The Cancer Survivors fund offers a scholarship that is available to anyone who has had cancer or is currently diagnosed with cancer. You do not have to currently be under treatment for cancer to apply for this scholarship. Anyone applying for this scholarship will need a few things. You will need a letter from your attending physician explaining your medical history and cancer diagnosis. Also you will need a letter from two teachers explaining why you deserve this award. Plus you will have to write a short essay about how cancer has affected your educational and career goal. Finally if you do receive this scholarship you are expected to do volunteer work related to cancer.
2. Ronald McDonald House Charities (http://www.rmhc.org/rmhc-us-scholarships)
Ronald Mcdonald House Charities has given to so many people and done a lot of good over the years. It’s a good chance if you fought cancer has a child they helped your family in some way. Say what you want about the McDonald Corporation, but Ronald McDonald House Charities really does a lot of good by keeping families together when children face major health issues. Now when cancer survivors who are looking for college scholarships you can also turn to Ronald McDonald House Charities again. Every year they give away several different scholarships with different requirements.
3. The Nicki Leach Foundation (http://www.nickileach.org/)
Nicki Leach may have spent a very short 19 years on this earth, but since her passing she’s giving back in so many ways. While fighting cancer Nicki lost the ability to communicate so she started to take pictures of what she found beautiful in life. Her photography now hangs in several museums and graces greeting cards. Now a scholarship is given in her name. Her family started a foundation, The Nicki Leach Foundation and they offer assistance to young people with cancer from the ages of 17 – 25. All you need to do for your application is explain what will you do with their gift (money) and explain how cancer has changed your life.
4. The Ryan Mullaly Second Chance Fund (http://www.ryans2dchancefund.org)
The Ryan Mullaly Second Chance Fund is a very unique scholarship. It’s a scholarship for people fighting lymphoma that haven’t done so well in school because of their cancer fight. The scholarship was set up in Ryan Mullaly’s memory who passes away from lymphoma. This fund rewards children who have been diagnosed with any from lymphoma from the ages of 13 through high school graduation with scholarships equaling $1000. Also you must have undergone treatment while in high school and it had to have affected how you did academically in high school. You will also need a letter from you oncologist to apply for this scholarship.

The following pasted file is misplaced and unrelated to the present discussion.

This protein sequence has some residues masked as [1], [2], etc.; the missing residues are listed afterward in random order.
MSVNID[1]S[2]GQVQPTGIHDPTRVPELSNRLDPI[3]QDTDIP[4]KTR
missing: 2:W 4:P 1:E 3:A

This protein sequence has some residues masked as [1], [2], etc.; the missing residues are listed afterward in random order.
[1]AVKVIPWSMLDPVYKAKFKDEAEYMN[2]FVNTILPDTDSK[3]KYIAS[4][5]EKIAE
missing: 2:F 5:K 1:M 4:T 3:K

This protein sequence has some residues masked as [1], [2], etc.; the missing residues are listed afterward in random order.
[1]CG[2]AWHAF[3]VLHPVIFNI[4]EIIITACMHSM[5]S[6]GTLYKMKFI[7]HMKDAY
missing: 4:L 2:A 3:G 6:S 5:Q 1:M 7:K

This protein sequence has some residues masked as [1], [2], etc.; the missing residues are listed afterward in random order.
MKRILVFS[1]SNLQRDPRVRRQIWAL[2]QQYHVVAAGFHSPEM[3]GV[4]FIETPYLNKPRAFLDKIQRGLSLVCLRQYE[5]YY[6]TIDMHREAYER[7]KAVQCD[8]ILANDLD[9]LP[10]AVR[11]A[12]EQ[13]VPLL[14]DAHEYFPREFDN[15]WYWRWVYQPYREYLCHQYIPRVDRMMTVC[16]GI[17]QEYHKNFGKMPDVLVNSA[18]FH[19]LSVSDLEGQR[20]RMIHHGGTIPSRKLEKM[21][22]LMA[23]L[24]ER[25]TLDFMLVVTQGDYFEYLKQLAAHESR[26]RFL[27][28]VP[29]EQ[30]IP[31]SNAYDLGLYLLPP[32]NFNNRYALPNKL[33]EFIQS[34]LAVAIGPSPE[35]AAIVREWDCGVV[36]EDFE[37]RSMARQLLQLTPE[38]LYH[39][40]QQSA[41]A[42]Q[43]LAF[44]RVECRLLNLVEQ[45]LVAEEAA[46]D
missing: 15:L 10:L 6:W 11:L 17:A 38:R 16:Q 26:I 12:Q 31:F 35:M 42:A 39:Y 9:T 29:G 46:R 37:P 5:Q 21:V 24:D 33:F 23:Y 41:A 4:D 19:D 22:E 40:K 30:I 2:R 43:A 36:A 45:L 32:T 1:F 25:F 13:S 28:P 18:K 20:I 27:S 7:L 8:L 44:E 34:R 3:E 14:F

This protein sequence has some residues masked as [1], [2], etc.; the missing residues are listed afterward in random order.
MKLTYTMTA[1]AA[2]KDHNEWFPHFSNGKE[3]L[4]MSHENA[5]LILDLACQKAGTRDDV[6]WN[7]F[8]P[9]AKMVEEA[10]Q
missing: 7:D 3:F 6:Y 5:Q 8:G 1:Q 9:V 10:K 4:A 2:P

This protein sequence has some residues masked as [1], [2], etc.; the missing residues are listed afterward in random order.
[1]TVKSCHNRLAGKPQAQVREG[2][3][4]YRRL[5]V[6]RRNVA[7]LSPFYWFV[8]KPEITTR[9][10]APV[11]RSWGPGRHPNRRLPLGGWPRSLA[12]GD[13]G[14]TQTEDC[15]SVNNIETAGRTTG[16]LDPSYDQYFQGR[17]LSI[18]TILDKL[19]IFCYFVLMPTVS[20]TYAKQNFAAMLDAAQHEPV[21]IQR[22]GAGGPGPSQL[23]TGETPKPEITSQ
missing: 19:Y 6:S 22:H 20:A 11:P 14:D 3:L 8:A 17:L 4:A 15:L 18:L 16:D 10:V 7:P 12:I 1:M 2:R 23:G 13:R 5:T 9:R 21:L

5. BMCF (http://www.bmcf.net/apply.htm)
Brenda Mehling was a young bright woman who was taken away from this world in her twenties from breast cancer. While fighting cancer she noticed that the health care system wasn’t equipped to meet cancer patients day to day struggles so she set up a fund to help young people in need. To apply for this all you need to be is a young person dealing with cancer.
6. The Patient Advocate Foundation (http://www.patientadvocate.org/help.php?p=69)
Since 2000 The Patient Advocate Foundation have been awarding young adults who are currently battling cancer or have cancer scholarships so they can meet their educational goals. The only requirements for this scholarship are that applicants be under 25 and that in the past five years they have been treated or diagnosed with cancer. Then applicants must write a 1000 word essay on how cancer affected their life.
7. The Pediatric Brain Tumor Foundation (http://www.curethekids.org/survivors/education/scholarships/)
The Pediatric Brain Tumor Foundation’s goal is to cure all brain tumors in children. Which is quite a goal. They also support survivors of pediatric brain tumors. In the past they have awarded 1000 scholarships and their goal is to award 1000 more. The requirements for this scholarship are that you were diagnosed before the age of 19 with tumors of the brain or spinal cord.
8. Cancer for College (http://www.cancerforcollege.org/)